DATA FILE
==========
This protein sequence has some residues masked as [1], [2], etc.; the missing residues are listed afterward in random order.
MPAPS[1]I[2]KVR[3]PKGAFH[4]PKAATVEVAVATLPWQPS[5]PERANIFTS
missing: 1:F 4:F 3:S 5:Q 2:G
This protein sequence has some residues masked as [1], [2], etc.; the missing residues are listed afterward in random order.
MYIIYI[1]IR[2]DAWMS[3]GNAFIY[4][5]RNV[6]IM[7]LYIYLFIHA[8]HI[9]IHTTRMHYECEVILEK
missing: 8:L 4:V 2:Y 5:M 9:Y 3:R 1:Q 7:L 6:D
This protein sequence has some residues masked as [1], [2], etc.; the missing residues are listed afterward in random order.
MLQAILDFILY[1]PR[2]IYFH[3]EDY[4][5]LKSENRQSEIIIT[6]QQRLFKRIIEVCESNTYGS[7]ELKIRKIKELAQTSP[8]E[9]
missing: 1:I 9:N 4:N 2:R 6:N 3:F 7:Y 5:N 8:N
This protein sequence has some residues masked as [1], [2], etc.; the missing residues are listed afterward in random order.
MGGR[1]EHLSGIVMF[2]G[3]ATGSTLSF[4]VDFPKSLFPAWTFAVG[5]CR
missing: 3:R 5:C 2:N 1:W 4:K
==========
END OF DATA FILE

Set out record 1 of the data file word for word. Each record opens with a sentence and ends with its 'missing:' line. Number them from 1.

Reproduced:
This protein sequence has some residues masked as [1], [2], etc.; the missing residues are listed afterward in random order.
MPAPS[1]I[2]KVR[3]PKGAFH[4]PKAATVEVAVATLPWQPS[5]PERANIFTS
missing: 1:F 4:F 3:S 5:Q 2:G